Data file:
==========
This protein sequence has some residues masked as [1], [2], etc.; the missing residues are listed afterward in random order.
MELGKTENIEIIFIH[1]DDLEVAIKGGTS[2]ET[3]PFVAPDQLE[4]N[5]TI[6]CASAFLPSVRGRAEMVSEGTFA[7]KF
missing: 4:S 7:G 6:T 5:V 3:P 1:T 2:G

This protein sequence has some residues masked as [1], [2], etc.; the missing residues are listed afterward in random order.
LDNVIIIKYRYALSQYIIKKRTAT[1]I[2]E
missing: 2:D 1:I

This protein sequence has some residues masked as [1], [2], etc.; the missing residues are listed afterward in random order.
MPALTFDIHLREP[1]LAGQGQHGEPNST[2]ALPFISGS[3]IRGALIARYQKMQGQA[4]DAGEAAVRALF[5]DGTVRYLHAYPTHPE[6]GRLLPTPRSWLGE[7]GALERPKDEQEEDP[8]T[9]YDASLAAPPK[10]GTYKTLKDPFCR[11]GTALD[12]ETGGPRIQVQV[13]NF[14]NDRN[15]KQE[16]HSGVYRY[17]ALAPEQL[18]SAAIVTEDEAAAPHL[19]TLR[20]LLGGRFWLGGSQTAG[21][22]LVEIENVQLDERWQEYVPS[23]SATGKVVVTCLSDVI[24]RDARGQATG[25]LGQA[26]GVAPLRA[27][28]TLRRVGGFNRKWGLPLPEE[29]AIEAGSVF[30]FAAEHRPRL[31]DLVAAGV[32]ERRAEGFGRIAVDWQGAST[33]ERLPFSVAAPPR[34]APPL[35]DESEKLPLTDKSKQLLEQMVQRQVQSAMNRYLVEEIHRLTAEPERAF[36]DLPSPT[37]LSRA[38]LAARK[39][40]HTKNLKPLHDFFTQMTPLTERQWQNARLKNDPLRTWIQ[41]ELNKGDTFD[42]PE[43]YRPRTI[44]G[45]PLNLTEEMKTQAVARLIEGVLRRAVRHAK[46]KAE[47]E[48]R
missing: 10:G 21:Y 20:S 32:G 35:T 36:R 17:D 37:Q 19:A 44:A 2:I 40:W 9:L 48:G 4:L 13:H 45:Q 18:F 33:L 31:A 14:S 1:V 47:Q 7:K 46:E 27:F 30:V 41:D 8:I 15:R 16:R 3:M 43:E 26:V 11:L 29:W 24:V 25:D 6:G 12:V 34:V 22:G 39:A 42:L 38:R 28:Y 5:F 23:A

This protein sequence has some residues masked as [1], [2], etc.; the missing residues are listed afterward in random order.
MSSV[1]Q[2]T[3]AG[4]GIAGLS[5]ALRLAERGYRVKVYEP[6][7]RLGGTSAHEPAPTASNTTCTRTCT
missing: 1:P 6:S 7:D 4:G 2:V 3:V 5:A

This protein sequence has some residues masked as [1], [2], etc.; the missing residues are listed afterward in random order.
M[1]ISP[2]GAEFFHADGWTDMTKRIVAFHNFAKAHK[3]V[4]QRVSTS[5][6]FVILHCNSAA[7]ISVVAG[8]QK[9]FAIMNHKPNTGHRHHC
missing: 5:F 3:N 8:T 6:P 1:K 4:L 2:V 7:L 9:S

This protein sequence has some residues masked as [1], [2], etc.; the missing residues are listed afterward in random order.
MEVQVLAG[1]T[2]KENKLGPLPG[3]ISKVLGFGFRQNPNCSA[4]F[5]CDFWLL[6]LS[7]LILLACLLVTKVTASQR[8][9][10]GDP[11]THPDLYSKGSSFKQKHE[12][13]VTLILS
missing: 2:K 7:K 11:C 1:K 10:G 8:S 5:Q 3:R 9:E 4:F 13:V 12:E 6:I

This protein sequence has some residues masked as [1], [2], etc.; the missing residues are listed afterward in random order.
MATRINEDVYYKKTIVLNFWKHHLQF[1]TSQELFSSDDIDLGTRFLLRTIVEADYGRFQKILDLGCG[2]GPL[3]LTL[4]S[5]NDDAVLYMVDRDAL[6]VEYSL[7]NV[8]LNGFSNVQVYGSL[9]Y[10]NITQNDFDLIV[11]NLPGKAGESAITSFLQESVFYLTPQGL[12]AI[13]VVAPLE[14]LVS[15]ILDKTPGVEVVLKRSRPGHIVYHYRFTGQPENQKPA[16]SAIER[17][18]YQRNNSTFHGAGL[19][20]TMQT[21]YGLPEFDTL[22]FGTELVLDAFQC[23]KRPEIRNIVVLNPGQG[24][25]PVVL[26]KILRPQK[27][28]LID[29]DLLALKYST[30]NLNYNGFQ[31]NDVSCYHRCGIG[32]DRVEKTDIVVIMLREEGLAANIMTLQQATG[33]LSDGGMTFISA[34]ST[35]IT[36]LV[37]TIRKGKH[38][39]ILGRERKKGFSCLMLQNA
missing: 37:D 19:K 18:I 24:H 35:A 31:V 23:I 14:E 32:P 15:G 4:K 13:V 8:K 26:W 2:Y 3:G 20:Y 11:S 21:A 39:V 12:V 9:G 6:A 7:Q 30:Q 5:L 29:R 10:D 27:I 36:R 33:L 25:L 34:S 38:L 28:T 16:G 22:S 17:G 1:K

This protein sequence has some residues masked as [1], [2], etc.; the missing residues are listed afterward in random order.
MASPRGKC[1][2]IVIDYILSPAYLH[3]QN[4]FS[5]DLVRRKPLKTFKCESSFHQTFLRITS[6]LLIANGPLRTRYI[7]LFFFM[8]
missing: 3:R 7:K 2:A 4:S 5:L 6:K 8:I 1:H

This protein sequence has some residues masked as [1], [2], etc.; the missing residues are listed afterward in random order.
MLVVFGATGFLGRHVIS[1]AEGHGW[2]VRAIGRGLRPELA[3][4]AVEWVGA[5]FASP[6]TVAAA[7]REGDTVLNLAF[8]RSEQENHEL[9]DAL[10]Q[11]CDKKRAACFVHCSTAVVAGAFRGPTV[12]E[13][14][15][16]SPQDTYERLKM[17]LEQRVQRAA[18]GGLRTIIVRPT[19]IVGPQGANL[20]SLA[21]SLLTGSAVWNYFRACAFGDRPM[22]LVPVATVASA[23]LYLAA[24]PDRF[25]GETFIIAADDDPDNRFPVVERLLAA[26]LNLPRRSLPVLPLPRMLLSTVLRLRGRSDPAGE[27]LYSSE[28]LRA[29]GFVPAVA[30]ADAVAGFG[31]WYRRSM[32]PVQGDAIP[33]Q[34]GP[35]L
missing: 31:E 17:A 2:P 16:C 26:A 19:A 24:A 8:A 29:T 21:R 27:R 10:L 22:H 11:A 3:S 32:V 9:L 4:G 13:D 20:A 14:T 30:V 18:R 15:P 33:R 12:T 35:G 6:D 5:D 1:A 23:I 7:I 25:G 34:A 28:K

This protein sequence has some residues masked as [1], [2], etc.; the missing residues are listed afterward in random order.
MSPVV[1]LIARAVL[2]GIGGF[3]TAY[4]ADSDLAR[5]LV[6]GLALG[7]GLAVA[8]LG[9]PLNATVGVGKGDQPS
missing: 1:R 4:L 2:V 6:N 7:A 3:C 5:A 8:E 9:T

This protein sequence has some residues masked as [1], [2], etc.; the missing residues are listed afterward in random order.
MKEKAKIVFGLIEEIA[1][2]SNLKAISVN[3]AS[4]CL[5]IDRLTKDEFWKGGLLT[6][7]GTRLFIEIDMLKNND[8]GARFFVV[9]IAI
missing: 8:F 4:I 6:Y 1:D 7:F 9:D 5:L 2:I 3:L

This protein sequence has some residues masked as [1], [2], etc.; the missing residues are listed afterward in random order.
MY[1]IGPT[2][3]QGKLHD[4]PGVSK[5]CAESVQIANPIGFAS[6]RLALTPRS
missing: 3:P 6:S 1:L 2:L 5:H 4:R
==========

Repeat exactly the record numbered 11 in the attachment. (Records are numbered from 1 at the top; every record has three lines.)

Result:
This protein sequence has some residues masked as [1], [2], etc.; the missing residues are listed afterward in random order.
MKEKAKIVFGLIEEIA[1][2]SNLKAISVN[3]AS[4]CL[5]IDRLTKDEFWKGGLLT[6][7]GTRLFIEIDMLKNND[8]GARFFVV[9]IAI
missing: 8:F 4:I 6:Y 1:D 7:F 9:D 5:L 2:I 3:L